THANK YOU SOOOOOOOOOOOOOOOOOOOOOOOOOOOOOOOOOOOOOOOOOOOOOOOOOOOOOOOOOOOOOOOOOOOOOOOOOOOOOOOOOOOOOOOOOOOOOOOOOOOOOOOOOOOOOOOOOOOOOOOOOOOOOOOOOOOOOOOOOOOOOOOO MUCH!!!!!!! I FINALLY UNDERSTOOD THIS BECAUSE OF THIS WEBSITE!!!THANKS AGAIN AND I HOPE THE DEVELOPERS MAKE MORE WEBSITES ABOUT SCIENCE TO HELP ME OUT!!It then takes the same amount of time for half the remaining radioactive atoms to decay, and the same amount of time for half of those remaining radioactive atoms to decay, and so on. The amount of time it takes for one-half of a sample to decay is called the half-life of the isotope, and it’s given the symbol: It’s important to realize that the half-life decay of radioactive isotopes is not linear.For example, you can’t find the remaining amount of an isotope as 7.5 half-lives by finding the midpoint between 7 and 8 half-lives.This decay is an example of an exponential decay, shown in the figure below.Knowing about half-lives is important because it enables you to determine when a sample of radioactive material is safe to handle.Most of the radioactive isotopes used for radioactive dating of rock samples have too many neutrons in the nucleus to be stable.Recall that an isotope is a particular form of an element.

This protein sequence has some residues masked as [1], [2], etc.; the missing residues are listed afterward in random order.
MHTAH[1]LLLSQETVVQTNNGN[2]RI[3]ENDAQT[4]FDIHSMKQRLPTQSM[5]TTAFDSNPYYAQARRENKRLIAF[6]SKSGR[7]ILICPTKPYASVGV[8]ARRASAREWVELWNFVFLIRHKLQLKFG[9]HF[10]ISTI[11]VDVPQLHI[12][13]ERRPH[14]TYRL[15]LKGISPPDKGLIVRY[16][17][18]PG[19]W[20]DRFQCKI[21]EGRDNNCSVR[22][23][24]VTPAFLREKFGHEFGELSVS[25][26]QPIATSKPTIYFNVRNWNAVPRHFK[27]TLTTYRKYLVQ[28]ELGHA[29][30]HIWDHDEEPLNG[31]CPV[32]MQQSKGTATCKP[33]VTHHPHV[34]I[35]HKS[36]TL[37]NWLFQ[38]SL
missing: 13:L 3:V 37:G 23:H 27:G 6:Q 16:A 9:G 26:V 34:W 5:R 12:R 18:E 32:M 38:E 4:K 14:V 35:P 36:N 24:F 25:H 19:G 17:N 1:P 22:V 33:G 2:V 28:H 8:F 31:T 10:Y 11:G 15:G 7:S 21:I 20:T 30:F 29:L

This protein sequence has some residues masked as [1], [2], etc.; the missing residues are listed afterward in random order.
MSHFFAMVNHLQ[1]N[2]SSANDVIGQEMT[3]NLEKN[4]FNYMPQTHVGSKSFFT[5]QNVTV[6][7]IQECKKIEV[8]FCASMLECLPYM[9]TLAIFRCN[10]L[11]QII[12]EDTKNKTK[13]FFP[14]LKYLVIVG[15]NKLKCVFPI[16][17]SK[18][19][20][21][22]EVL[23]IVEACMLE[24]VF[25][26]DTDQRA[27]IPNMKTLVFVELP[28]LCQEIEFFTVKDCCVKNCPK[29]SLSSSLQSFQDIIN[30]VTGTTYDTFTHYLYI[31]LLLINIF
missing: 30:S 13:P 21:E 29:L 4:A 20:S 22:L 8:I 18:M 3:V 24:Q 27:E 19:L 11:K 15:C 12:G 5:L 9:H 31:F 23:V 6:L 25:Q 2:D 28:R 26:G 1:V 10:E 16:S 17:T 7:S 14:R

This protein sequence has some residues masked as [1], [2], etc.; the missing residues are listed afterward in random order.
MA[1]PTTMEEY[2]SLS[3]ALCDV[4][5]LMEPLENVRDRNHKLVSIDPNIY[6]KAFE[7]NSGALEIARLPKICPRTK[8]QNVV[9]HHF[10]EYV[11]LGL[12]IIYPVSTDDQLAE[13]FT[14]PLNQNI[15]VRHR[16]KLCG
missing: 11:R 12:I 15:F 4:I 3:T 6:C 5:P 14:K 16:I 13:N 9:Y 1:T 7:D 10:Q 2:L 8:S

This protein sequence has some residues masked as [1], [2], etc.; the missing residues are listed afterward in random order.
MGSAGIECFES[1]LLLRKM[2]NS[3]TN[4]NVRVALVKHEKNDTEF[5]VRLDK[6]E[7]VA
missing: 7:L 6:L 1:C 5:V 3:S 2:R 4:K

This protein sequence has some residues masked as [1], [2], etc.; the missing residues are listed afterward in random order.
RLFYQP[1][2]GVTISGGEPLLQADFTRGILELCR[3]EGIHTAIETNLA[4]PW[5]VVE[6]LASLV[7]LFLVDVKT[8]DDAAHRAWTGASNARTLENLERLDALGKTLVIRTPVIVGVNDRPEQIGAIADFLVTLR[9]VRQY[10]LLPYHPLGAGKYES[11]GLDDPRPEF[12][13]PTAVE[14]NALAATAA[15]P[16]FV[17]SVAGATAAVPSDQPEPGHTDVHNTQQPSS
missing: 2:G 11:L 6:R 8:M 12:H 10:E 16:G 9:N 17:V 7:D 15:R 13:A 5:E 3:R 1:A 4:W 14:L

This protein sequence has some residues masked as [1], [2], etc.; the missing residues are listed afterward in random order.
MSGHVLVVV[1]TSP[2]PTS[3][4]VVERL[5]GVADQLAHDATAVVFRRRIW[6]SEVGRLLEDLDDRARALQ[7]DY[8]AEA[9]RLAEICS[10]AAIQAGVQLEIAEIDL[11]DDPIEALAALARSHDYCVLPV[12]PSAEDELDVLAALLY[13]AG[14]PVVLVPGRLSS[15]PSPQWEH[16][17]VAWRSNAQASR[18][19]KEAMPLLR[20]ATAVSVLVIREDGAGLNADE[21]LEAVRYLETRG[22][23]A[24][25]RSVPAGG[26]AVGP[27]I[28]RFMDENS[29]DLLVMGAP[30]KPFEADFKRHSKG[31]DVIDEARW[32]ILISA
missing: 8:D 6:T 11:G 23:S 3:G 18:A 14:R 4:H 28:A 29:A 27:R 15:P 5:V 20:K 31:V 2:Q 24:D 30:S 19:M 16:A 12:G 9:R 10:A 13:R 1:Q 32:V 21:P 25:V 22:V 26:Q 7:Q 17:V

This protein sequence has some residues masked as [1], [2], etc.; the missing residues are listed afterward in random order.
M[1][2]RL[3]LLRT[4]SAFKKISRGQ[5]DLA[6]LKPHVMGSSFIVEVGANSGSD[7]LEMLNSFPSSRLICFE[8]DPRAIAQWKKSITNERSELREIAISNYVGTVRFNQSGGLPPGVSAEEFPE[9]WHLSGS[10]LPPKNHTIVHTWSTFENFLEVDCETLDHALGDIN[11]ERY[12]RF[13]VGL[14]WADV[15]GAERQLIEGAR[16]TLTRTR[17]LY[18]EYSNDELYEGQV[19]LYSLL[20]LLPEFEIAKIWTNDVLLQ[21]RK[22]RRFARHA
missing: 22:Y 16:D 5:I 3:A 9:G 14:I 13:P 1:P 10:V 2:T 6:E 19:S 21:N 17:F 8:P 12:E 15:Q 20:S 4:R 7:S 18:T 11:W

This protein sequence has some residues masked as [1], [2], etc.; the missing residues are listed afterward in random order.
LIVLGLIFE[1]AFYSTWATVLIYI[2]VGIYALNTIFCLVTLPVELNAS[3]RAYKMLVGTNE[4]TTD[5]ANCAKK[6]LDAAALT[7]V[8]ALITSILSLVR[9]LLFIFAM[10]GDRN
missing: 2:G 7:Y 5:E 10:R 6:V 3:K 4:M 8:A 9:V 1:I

When looking at a large number of atoms, you see that a certain fraction of them will change or dating system because you can determine accurate ages from the number of remaining radioactive atoms in a rock sample.
Carbon-14 is a method used for young (less than 50,000 year old) sedimentary rocks.
This method relies on the uptake of a naturally occurring radioactive isotope of carbon, carbon-14 by all living things.
It might take a millisecond, or it might take a century. But if you have a large enough sample, a pattern begins to emerge.
It takes a certain amount of time for half the atoms in a sample to decay.